The different nootropics available differ from each other in chemical structure and in how they work, as they are extracts of herbs and plants, as well as synthetic compounds. They also affect different parts of the brain and so they result in different effects. Experts are always looking to tap into the potential of the brain, and with people living longer, there is a lot of research going into developing drugs that can protect the brain from degenerative damage. Cognitive problems are usually associated with a deficiency of one or more of the brain chemicals called neurotransmitters.
For example, depression can be caused by low levels of serotonin and dopamine. Whether cognitive defect is caused by accidental brain damage, a genetic condition or ageing, there is a need to look into substances that can potentially reduce or prevent cognitive decline.
Each nootropic affects the brain in a different way, so it is not yet fully understood what the exact mechanisms are when someone takes a nootropic. What is known however, is that:
Nootropics can activate cholinergic networks to increase acetylcholine levels in the brain. Acetylcholine is an important neurotransmitter that plays a role in learning, memory, muscle coordination and movement.
They can increase brain metabolism by stimulating blood circulation so there is more oxygen and energy available to brain neurons.
They improve protein synthesis.
They can strengthen the brain’s neural connections.
What are the main groups of nootropics?
There are many different nootropics available on the market, which offer different benefits. Here are some of the different types you can get:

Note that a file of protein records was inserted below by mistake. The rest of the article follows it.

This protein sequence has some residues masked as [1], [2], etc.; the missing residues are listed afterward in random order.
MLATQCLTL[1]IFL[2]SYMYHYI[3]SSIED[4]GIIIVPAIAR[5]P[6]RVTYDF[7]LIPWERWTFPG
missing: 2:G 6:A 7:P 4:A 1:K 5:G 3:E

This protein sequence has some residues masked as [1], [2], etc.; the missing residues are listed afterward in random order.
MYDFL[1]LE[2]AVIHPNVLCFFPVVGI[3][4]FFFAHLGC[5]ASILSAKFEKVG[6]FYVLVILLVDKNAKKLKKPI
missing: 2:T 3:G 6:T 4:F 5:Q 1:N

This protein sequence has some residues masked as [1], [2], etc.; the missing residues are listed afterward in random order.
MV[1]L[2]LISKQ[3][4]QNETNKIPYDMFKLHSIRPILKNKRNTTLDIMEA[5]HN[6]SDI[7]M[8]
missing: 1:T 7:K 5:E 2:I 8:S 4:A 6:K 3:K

This group includes drugs like Vinpocetine, and they are designed to increase the blood circulation to the brain. This leads to an immediate boost in memory and focus. These drugs are mainly used to treat language and memory problems, plus trouble concentrating.
These include drugs such as Huperzine, and these were developed in the 1980’s by researchers who discovered that memory loss and cognitive decline was associated with low levels of a chemical called acetylcholine. These drugs inhibit the action of enzymes that break the chemical down and they can also boost the levels of the chemical in the brain.
These are probably the most popular of the nootropics, and piracetam was the first drug of this kind that was available. There are now quite a few different types of this drug, such as Aniracetam, Pramiracetam, Oxiracetam, Coluracetam & Nefiracetam. They are all known to be quite safe.
These drugs include iQuzil, and they are the newest type of nootropics. this is one of the latest subcategories of nootropics. The drugs are designed to increase productivity and enhance the capacity for learning.
Nootropic drinks are being developed and are being touted as the replacement for energy drinks but they have no side effects.
So for us to function as best as we can cognitively, our neurons and neurotransmitters need to be working as they should. Nootropics help this to happen. When everything works as efficiently as it should, learning capacity, productivity, and our mood is optimal.
So do nootropics work for depression?
Taking Nootropics for depression and for boosting mood is common, especially because they have so many other benefits for cognitive function and brain health.
Mood disorders, anxiety, and depression affect as much as 10% of the population, and this does not take into account with people who are living with very mild or undiagnosed depression.
While taking pills or supplements will not be the solution for everyone, many people, especially those with milder symptoms, might benefit from trying a nootropic. Here are some of the best nootropics for depressive symptoms.
This supplement is a member of the racetam family and is well-known for its mood boosting properties. It is fat soluble, so it is best to take it with food, which will aid absorption.